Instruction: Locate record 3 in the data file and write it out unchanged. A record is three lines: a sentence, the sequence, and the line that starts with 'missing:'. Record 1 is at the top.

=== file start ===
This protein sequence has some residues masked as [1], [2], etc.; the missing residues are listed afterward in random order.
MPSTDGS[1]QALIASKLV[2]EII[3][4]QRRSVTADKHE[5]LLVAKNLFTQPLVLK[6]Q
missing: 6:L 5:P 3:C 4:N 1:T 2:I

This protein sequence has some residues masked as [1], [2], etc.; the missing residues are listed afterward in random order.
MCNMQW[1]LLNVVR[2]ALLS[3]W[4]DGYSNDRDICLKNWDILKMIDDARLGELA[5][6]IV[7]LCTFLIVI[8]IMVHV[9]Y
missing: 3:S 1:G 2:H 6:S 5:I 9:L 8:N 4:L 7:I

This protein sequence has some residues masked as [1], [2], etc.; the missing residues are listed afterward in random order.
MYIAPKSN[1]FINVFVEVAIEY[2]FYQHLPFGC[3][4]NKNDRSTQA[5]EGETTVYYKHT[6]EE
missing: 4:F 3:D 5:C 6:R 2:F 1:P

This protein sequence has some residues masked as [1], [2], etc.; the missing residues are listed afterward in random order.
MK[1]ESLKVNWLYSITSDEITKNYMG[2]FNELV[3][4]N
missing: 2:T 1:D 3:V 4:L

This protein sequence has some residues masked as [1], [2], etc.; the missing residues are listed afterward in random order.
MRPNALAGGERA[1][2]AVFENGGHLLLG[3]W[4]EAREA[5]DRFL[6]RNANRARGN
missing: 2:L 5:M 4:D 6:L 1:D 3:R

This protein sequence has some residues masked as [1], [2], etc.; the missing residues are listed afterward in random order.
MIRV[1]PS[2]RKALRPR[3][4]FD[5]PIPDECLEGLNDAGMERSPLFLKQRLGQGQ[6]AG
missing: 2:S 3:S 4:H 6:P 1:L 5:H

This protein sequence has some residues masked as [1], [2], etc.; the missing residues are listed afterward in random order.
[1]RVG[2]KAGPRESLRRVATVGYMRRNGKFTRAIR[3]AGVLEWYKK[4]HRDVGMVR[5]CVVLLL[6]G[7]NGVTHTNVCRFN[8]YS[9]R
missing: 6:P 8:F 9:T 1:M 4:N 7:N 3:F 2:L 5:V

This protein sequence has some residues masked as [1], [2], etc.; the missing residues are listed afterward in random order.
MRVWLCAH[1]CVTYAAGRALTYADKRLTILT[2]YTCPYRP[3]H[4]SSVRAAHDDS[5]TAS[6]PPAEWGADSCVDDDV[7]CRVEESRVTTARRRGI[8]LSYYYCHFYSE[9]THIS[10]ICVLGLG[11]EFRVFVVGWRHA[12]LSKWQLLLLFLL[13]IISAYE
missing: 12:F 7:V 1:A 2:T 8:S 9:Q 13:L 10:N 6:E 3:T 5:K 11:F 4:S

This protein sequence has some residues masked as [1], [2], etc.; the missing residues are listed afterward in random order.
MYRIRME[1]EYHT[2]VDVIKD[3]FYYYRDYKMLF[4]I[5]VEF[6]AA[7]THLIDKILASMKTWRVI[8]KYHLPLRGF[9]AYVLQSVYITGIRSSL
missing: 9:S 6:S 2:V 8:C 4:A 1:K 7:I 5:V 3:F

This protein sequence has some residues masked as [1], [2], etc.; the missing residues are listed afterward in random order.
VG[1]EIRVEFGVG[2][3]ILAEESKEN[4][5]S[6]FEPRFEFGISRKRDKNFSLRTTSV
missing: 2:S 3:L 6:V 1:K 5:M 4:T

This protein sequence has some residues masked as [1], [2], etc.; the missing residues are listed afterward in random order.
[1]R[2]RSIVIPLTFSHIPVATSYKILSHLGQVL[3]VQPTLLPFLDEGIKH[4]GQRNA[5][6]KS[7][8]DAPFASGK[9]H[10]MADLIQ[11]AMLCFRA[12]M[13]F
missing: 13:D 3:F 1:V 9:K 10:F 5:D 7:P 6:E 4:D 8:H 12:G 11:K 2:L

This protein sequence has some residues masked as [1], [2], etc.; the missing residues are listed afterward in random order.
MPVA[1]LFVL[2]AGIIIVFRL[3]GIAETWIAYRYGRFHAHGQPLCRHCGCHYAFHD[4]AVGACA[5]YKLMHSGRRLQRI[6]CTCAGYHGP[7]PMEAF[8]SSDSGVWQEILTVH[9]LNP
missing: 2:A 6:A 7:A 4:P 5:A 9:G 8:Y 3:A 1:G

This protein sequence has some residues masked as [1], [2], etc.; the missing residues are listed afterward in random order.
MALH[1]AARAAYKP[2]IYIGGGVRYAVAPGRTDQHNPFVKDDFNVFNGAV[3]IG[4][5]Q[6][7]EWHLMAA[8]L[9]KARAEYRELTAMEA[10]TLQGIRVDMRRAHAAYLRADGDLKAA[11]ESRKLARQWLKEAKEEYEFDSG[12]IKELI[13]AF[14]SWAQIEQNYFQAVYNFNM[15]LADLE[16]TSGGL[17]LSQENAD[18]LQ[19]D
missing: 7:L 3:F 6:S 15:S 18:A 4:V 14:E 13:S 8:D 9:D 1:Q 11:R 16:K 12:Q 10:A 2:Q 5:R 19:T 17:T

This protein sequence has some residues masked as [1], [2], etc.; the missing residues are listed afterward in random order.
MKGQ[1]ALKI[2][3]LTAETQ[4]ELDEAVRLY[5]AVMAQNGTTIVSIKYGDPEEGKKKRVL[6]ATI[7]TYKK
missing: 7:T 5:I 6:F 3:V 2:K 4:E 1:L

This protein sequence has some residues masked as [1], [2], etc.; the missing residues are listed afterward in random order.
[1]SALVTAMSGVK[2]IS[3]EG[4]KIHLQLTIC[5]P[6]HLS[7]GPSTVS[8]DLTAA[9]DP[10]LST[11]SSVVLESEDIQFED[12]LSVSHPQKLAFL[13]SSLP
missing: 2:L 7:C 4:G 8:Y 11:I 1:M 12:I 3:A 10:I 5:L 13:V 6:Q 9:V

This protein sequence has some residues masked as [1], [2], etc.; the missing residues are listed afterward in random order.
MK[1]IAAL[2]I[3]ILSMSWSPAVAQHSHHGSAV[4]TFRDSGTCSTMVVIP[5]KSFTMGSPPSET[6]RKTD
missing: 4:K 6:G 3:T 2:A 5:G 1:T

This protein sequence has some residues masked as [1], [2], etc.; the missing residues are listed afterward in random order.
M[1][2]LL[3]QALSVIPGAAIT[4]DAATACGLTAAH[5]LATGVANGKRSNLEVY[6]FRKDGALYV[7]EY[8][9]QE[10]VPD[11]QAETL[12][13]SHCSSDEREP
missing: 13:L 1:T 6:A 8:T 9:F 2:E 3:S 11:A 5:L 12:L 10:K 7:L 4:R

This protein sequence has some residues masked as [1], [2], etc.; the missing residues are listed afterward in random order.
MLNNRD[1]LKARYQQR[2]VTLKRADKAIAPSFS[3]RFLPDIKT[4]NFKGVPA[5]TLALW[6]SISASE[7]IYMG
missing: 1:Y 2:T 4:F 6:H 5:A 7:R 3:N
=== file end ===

This protein sequence has some residues masked as [1], [2], etc.; the missing residues are listed afterward in random order.
MYIAPKSN[1]FINVFVEVAIEY[2]FYQHLPFGC[3][4]NKNDRSTQA[5]EGETTVYYKHT[6]EE
missing: 4:F 3:D 5:C 6:R 2:F 1:P